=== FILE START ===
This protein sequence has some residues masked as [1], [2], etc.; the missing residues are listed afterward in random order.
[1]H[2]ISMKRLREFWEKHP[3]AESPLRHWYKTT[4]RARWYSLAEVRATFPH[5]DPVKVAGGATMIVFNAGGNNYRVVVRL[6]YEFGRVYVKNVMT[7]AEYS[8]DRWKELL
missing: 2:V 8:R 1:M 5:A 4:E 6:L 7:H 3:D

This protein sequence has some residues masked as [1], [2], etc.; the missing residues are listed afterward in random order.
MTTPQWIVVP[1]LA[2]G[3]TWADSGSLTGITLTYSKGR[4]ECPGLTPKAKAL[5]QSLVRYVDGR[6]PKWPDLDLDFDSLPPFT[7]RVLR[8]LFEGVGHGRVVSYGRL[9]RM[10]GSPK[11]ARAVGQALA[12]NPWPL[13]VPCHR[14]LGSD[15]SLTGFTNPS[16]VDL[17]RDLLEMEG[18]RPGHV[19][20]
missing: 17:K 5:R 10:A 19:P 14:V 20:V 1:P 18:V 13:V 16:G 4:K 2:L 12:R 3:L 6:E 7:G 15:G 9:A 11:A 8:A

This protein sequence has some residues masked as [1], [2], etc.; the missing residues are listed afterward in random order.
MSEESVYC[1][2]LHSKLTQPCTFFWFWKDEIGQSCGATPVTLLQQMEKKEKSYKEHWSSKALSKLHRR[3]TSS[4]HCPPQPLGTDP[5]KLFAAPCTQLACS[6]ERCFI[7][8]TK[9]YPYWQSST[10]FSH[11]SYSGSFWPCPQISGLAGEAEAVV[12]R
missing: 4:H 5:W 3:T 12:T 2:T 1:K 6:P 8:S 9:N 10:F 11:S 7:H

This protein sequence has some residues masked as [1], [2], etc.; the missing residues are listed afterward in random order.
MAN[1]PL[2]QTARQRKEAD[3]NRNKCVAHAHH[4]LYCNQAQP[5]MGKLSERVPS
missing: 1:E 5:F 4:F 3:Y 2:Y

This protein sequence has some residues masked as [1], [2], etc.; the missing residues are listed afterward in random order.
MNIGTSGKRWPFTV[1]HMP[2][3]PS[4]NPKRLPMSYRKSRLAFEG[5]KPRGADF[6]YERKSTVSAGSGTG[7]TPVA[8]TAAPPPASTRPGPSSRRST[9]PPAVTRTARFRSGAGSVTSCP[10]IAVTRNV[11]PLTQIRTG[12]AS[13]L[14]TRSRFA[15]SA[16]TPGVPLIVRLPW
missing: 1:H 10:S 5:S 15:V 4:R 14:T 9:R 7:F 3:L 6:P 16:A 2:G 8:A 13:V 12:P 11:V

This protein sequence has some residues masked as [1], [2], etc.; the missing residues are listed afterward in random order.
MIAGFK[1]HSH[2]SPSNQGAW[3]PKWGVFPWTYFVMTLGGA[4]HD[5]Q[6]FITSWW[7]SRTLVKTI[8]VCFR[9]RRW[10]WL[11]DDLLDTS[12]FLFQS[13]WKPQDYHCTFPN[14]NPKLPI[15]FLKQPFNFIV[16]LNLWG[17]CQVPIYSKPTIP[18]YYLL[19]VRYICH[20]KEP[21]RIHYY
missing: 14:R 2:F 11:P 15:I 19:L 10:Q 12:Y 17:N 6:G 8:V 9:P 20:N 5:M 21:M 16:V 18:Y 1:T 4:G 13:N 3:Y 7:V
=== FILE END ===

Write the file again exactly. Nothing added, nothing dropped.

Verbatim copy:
This protein sequence has some residues masked as [1], [2], etc.; the missing residues are listed afterward in random order.
[1]H[2]ISMKRLREFWEKHP[3]AESPLRHWYKTT[4]RARWYSLAEVRATFPH[5]DPVKVAGGATMIVFNAGGNNYRVVVRL[6]YEFGRVYVKNVMT[7]AEYS[8]DRWKELL
missing: 2:V 8:R 1:M 5:A 4:E 6:L 7:H 3:D

This protein sequence has some residues masked as [1], [2], etc.; the missing residues are listed afterward in random order.
MTTPQWIVVP[1]LA[2]G[3]TWADSGSLTGITLTYSKGR[4]ECPGLTPKAKAL[5]QSLVRYVDGR[6]PKWPDLDLDFDSLPPFT[7]RVLR[8]LFEGVGHGRVVSYGRL[9]RM[10]GSPK[11]ARAVGQALA[12]NPWPL[13]VPCHR[14]LGSD[15]SLTGFTNPS[16]VDL[17]RDLLEMEG[18]RPGHV[19][20]
missing: 17:K 5:R 10:A 19:P 14:V 20:V 1:P 18:V 13:V 16:G 4:K 2:L 12:R 3:L 6:E 7:G 15:G 9:A 11:A 8:A

This protein sequence has some residues masked as [1], [2], etc.; the missing residues are listed afterward in random order.
MSEESVYC[1][2]LHSKLTQPCTFFWFWKDEIGQSCGATPVTLLQQMEKKEKSYKEHWSSKALSKLHRR[3]TSS[4]HCPPQPLGTDP[5]KLFAAPCTQLACS[6]ERCFI[7][8]TK[9]YPYWQSST[10]FSH[11]SYSGSFWPCPQISGLAGEAEAVV[12]R
missing: 4:H 5:W 3:T 12:T 2:T 1:K 6:P 8:S 9:N 10:F 11:S 7:H

This protein sequence has some residues masked as [1], [2], etc.; the missing residues are listed afterward in random order.
MAN[1]PL[2]QTARQRKEAD[3]NRNKCVAHAHH[4]LYCNQAQP[5]MGKLSERVPS
missing: 1:E 5:F 4:F 3:Y 2:Y

This protein sequence has some residues masked as [1], [2], etc.; the missing residues are listed afterward in random order.
MNIGTSGKRWPFTV[1]HMP[2][3]PS[4]NPKRLPMSYRKSRLAFEG[5]KPRGADF[6]YERKSTVSAGSGTG[7]TPVA[8]TAAPPPASTRPGPSSRRST[9]PPAVTRTARFRSGAGSVTSCP[10]IAVTRNV[11]PLTQIRTG[12]AS[13]L[14]TRSRFA[15]SA[16]TPGVPLIVRLPW
missing: 1:H 10:S 5:S 15:V 4:R 14:T 9:R 7:F 3:L 6:P 16:A 2:G 8:A 13:V 12:P 11:V

This protein sequence has some residues masked as [1], [2], etc.; the missing residues are listed afterward in random order.
MIAGFK[1]HSH[2]SPSNQGAW[3]PKWGVFPWTYFVMTLGGA[4]HD[5]Q[6]FITSWW[7]SRTLVKTI[8]VCFR[9]RRW[10]WL[11]DDLLDTS[12]FLFQS[13]WKPQDYHCTFPN[14]NPKLPI[15]FLKQPFNFIV[16]LNLWG[17]CQVPIYSKPTIP[18]YYLL[19]VRYICH[20]KEP[21]RIHYY
missing: 14:R 2:F 11:P 15:I 19:L 10:Q 12:Y 17:N 6:G 8:V 9:P 20:N 5:M 21:M 16:V 18:Y 1:T 4:G 13:N 3:Y 7:V